SAN FRANCISCO -- California Lt. Gov. Gavin Newsom (D) announced Wednesday that he is opening a committee to run for governor in 2018, taking his first formal step toward running for the state's top post.
"I’ve never been a fan of pretense or procrastination," Newsom wrote in a Facebook post. "After all, our state is defined by its independent, outspoken spirit. When Californians see something we truly believe in, we say so and act accordingly – without evasiveness or equivocation. So today I'm announcing that I'm creating a committee to run for California Governor in 2018. Because I truly and passionately believe in the future of this great state."
The early step gives Newsom -- who still has $3 million leftover from his last campaign -- an early fundraising edge over any potential challengers.
"The reality of running for Governor -- even four years from now -- in America’s largest, most diverse state demands that I start raising resources now if we're going to lead a conversation worthy of the 38 million people who live, work, attend school and raise families in the Golden State," Newsom wrote.
Keeping in line with his tech-savvy image, Newsom is accepting Bitcoin payments on his website.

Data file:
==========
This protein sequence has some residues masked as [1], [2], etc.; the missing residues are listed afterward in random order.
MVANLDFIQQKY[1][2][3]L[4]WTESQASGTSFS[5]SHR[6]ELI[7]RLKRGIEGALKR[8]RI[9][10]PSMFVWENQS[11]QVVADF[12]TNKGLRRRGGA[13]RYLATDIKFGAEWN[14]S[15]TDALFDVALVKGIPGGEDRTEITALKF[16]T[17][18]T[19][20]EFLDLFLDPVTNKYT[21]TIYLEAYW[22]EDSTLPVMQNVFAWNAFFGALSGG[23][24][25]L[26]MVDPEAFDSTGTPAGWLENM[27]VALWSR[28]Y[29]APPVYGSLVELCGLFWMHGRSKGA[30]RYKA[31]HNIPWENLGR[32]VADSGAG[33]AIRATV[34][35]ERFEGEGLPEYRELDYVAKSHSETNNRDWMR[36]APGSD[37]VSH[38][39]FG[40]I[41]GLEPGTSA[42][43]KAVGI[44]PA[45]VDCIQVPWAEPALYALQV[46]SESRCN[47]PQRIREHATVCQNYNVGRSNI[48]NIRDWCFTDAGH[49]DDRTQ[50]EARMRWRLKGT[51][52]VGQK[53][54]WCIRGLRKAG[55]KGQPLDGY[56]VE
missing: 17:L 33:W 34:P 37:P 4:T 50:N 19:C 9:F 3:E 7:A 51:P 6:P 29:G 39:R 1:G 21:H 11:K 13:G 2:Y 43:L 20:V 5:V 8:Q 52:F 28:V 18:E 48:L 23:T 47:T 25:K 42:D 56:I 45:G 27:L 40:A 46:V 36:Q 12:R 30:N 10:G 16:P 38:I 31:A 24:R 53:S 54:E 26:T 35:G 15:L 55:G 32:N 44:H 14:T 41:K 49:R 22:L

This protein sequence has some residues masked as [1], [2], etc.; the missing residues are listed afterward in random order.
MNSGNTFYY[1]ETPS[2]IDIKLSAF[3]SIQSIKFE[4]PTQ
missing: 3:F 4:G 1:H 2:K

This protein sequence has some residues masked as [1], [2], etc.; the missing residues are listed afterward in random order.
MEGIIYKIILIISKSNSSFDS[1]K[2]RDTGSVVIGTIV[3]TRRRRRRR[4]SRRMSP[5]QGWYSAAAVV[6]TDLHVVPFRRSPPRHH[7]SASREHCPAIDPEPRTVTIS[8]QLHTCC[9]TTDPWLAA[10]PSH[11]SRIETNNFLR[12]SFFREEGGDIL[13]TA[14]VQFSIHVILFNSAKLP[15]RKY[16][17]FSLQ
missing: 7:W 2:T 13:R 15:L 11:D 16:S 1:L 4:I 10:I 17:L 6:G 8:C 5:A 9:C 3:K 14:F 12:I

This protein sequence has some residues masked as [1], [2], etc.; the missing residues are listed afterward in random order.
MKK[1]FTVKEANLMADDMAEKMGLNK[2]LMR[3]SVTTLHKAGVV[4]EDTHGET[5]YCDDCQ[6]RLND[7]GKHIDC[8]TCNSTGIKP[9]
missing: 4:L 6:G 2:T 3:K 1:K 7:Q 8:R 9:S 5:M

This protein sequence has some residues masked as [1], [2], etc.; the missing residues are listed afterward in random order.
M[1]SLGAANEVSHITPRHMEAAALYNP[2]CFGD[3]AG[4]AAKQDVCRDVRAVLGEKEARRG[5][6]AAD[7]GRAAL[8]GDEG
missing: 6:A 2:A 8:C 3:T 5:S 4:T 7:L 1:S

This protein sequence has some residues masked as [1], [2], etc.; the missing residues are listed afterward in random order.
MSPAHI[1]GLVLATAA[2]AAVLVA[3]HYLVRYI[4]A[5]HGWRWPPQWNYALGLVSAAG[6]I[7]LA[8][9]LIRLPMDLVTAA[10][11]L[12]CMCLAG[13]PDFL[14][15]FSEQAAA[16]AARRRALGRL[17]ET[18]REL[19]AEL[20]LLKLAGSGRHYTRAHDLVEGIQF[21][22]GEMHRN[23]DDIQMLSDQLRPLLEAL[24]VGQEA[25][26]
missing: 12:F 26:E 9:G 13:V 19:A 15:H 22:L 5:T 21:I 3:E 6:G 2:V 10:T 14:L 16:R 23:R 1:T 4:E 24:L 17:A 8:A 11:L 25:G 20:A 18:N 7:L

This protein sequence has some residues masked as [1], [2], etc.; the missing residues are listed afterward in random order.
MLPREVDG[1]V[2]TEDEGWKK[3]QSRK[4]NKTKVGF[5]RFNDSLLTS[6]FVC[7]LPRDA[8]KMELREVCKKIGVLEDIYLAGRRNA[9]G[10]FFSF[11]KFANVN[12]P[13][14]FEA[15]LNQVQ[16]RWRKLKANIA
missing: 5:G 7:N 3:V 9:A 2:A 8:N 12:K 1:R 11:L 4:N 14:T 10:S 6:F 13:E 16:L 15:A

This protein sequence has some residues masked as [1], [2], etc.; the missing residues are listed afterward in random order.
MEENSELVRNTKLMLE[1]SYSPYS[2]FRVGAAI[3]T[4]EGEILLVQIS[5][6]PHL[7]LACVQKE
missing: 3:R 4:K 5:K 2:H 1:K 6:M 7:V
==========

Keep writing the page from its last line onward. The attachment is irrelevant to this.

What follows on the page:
Newsom, one of the most visible faces in California politics, was elected to a second term as Jerry Brown's lieutenant governor in November. After Sen. Barbara Boxer (D-Calif.) announced her decision to retire after 2016, speculation swirled over whether Newsom would pursue the open Senate seat or hold out for the gubernatorial race. Days after Boxer's announcement, Newsom said he would not run in the 2016 race, clearing the way for California Attorney General Kamala Harris (D) to jump in.
Newsom previously served as the mayor of San Francisco from 2004 to 2011. He initially planned to run for governor in 2010, but ultimately decided to run for the number two position after Brown entered the race.
Read Newsom's full Facebook post below: